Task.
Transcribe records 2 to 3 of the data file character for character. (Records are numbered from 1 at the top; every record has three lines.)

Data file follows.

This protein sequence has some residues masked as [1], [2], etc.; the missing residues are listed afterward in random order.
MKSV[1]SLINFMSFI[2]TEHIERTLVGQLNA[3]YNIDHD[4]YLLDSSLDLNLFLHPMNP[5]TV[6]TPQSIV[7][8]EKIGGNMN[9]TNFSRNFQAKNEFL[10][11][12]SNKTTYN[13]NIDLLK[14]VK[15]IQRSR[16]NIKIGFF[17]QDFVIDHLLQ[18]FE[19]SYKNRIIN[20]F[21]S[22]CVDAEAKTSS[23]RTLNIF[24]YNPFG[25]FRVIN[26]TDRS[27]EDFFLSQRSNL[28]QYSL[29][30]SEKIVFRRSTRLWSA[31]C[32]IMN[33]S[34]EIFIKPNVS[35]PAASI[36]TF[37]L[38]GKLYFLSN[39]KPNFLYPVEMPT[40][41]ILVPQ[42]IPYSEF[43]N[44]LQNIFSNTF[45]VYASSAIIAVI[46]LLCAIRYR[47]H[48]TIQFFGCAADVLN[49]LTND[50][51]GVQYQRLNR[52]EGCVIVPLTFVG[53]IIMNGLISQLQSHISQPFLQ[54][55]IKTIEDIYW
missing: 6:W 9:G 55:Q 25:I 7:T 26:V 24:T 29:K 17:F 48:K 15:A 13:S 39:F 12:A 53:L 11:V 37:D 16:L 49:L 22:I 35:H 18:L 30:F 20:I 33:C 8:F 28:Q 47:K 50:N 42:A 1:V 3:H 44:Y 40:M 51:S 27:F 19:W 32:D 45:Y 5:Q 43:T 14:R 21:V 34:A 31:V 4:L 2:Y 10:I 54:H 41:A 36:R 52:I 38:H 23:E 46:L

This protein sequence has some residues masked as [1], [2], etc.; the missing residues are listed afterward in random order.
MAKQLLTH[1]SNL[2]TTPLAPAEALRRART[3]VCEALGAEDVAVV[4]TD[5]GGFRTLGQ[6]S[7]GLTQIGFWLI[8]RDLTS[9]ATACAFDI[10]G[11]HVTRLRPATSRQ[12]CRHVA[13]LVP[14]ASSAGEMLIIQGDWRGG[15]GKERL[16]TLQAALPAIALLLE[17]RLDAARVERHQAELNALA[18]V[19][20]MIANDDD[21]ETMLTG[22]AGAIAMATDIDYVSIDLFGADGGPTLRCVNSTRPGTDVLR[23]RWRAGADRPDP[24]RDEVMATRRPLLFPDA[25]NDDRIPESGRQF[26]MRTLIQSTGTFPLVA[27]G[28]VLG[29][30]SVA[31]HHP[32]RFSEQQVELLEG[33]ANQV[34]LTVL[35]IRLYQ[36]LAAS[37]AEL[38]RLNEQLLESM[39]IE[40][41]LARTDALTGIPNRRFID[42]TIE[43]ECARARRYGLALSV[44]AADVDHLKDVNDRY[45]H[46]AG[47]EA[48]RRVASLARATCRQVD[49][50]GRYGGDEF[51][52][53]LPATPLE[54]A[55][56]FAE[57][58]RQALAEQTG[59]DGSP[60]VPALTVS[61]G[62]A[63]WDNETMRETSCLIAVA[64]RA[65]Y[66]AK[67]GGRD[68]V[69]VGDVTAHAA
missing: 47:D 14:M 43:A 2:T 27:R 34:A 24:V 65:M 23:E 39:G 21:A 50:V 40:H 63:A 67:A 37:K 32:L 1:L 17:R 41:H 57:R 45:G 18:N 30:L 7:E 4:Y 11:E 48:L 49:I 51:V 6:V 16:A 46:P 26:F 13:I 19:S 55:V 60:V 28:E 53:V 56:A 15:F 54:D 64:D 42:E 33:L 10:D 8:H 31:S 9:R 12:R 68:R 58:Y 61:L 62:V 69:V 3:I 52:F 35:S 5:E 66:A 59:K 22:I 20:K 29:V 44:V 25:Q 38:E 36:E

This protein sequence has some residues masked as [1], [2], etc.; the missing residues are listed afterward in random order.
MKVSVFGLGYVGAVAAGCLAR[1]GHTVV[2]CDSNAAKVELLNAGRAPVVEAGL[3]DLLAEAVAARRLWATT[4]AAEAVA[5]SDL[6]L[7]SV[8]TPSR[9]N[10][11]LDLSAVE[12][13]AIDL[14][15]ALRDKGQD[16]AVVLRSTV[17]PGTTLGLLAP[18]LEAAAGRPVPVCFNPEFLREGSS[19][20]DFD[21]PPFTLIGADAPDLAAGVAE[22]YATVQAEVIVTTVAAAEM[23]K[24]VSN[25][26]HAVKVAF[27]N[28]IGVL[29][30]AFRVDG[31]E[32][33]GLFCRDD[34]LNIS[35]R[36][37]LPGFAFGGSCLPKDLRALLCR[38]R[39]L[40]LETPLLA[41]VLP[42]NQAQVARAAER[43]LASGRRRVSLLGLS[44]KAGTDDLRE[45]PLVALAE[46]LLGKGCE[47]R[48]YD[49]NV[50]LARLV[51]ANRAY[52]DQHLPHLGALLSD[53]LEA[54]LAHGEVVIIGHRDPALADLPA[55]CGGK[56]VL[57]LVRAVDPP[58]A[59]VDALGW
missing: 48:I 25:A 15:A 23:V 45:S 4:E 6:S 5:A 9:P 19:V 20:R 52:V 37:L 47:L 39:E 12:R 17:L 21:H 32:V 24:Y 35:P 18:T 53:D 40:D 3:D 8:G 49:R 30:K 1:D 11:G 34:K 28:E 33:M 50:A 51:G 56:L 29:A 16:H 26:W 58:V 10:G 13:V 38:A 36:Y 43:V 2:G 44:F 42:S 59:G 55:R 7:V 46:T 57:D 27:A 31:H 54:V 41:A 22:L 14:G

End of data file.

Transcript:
This protein sequence has some residues masked as [1], [2], etc.; the missing residues are listed afterward in random order.
MAKQLLTH[1]SNL[2]TTPLAPAEALRRART[3]VCEALGAEDVAVV[4]TD[5]GGFRTLGQ[6]S[7]GLTQIGFWLI[8]RDLTS[9]ATACAFDI[10]G[11]HVTRLRPATSRQ[12]CRHVA[13]LVP[14]ASSAGEMLIIQGDWRGG[15]GKERL[16]TLQAALPAIALLLE[17]RLDAARVERHQAELNALA[18]V[19][20]MIANDDD[21]ETMLTG[22]AGAIAMATDIDYVSIDLFGADGGPTLRCVNSTRPGTDVLR[23]RWRAGADRPDP[24]RDEVMATRRPLLFPDA[25]NDDRIPESGRQF[26]MRTLIQSTGTFPLVA[27]G[28]VLG[29][30]SVA[31]HHP[32]RFSEQQVELLEG[33]ANQV[34]LTVL[35]IRLYQ[36]LAAS[37]AEL[38]RLNEQLLESM[39]IE[40][41]LARTDALTGIPNRRFID[42]TIE[43]ECARARRYGLALSV[44]AADVDHLKDVNDRY[45]H[46]AG[47]EA[48]RRVASLARATCRQVD[49][50]GRYGGDEF[51][52][53]LPATPLE[54]A[55][56]FAE[57][58]RQALAEQTG[59]DGSP[60]VPALTVS[61]G[62]A[63]WDNETMRETSCLIAVA[64]RA[65]Y[66]AK[67]GGRD[68]V[69]VGDVTAHAA
missing: 47:D 14:M 43:A 2:T 27:R 34:A 24:V 65:M 23:E 39:G 21:A 50:V 40:H 63:A 67:A 37:K 32:L 1:L 17:R 41:H 57:R 45:G 18:N 30:L 7:E 4:Y 11:E 48:L 49:I 51:V 6:V 16:A 46:P 26:F 13:I 19:S 55:V 60:V 28:E 53:V 56:A 15:F 54:D 64:D 42:E 33:L 10:D 8:H 31:S 9:R 12:R 68:R 58:Y 61:L 62:V 69:V 3:I 52:F 35:S 5:E 66:A 59:K 22:I 20:K 29:V 44:V 25:Q 38:E 36:E

This protein sequence has some residues masked as [1], [2], etc.; the missing residues are listed afterward in random order.
MKVSVFGLGYVGAVAAGCLAR[1]GHTVV[2]CDSNAAKVELLNAGRAPVVEAGL[3]DLLAEAVAARRLWATT[4]AAEAVA[5]SDL[6]L[7]SV[8]TPSR[9]N[10][11]LDLSAVE[12][13]AIDL[14][15]ALRDKGQD[16]AVVLRSTV[17]PGTTLGLLAP[18]LEAAAGRPVPVCFNPEFLREGSS[19][20]DFD[21]PPFTLIGADAPDLAAGVAE[22]YATVQAEVIVTTVAAAEM[23]K[24]VSN[25][26]HAVKVAF[27]N[28]IGVL[29][30]AFRVDG[31]E[32][33]GLFCRDD[34]LNIS[35]R[36][37]LPGFAFGGSCLPKDLRALLCR[38]R[39]L[40]LETPLLA[41]VLP[42]NQAQVARAAER[43]LASGRRRVSLLGLS[44]KAGTDDLRE[45]PLVALAE[46]LLGKGCE[47]R[48]YD[49]NV[50]LARLV[51]ANRAY[52]DQHLPHLGALLSD[53]LEA[54]LAHGEVVIIGHRDPALADLPA[55]CGGK[56]VL[57]LVRAVDPP[58]A[59]VDALGW
missing: 48:I 25:A 15:A 23:V 45:S 4:E 6:S 5:A 9:P 19:V 20:R 52:V 37:L 47:L 39:E 12:R 17:L 21:H 32:V 24:Y 35:P 18:T 53:D 40:D 3:D 8:G 49:R 30:K 1:D 11:G 34:K 28:E 33:M 50:A 51:G 56:L 29:A 16:H 26:W 58:V 10:G 13:V 38:A 36:Y 43:V 2:G 44:F 42:S 59:G 55:R 7:V 46:T 57:D 27:A 31:H 54:V 41:A 22:L 14:G